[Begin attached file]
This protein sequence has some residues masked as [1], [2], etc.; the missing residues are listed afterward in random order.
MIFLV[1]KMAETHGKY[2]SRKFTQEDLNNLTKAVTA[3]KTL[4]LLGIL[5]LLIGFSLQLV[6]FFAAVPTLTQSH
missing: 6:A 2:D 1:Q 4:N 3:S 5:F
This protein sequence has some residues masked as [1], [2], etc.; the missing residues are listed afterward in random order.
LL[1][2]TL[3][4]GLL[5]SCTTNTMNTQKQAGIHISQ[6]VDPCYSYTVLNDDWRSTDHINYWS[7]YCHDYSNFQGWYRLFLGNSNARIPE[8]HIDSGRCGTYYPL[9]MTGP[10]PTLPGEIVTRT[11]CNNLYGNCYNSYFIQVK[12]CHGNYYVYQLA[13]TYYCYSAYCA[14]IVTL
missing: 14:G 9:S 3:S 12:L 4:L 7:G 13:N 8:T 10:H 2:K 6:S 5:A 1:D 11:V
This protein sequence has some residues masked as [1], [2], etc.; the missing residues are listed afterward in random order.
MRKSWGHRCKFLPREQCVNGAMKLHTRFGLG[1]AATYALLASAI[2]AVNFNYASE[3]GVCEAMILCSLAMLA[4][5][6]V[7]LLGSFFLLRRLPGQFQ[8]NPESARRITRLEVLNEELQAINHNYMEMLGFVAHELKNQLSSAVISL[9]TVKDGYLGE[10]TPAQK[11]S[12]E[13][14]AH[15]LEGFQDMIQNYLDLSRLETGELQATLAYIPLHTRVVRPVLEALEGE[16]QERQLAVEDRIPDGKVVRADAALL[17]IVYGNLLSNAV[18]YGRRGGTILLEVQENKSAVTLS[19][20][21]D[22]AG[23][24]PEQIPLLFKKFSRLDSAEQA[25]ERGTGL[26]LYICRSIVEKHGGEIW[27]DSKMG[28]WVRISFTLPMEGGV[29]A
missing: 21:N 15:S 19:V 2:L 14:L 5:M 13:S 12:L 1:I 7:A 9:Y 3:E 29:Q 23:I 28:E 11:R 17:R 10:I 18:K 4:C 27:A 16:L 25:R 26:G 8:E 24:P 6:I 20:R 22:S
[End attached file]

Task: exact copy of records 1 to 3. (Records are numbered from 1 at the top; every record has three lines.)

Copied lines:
This protein sequence has some residues masked as [1], [2], etc.; the missing residues are listed afterward in random order.
MIFLV[1]KMAETHGKY[2]SRKFTQEDLNNLTKAVTA[3]KTL[4]LLGIL[5]LLIGFSLQLV[6]FFAAVPTLTQSH
missing: 6:A 2:D 1:Q 4:N 3:S 5:F
This protein sequence has some residues masked as [1], [2], etc.; the missing residues are listed afterward in random order.
LL[1][2]TL[3][4]GLL[5]SCTTNTMNTQKQAGIHISQ[6]VDPCYSYTVLNDDWRSTDHINYWS[7]YCHDYSNFQGWYRLFLGNSNARIPE[8]HIDSGRCGTYYPL[9]MTGP[10]PTLPGEIVTRT[11]CNNLYGNCYNSYFIQVK[12]CHGNYYVYQLA[13]TYYCYSAYCA[14]IVTL
missing: 14:G 9:S 3:S 12:L 4:L 7:G 13:N 8:T 10:H 2:K 6:S 5:A 1:D 11:V
This protein sequence has some residues masked as [1], [2], etc.; the missing residues are listed afterward in random order.
MRKSWGHRCKFLPREQCVNGAMKLHTRFGLG[1]AATYALLASAI[2]AVNFNYASE[3]GVCEAMILCSLAMLA[4][5][6]V[7]LLGSFFLLRRLPGQFQ[8]NPESARRITRLEVLNEELQAINHNYMEMLGFVAHELKNQLSSAVISL[9]TVKDGYLGE[10]TPAQK[11]S[12]E[13][14]AH[15]LEGFQDMIQNYLDLSRLETGELQATLAYIPLHTRVVRPVLEALEGE[16]QERQLAVEDRIPDGKVVRADAALL[17]IVYGNLLSNAV[18]YGRRGGTILLEVQENKSAVTLS[19][20][21]D[22]AG[23][24]PEQIPLLFKKFSRLDSAEQA[25]ERGTGL[26]LYICRSIVEKHGGEIW[27]DSKMG[28]WVRISFTLPMEGGV[29]A
missing: 21:N 15:S 19:V 2:L 14:L 5:M 13:S 12:L 1:I 7:A 9:Y 3:E 29:Q 23:I 28:E 11:R 17:R 10:I 18:K 4:C 27:A 16:L 25:R 26:G 8:E 24:P 6:I 20:R 22:S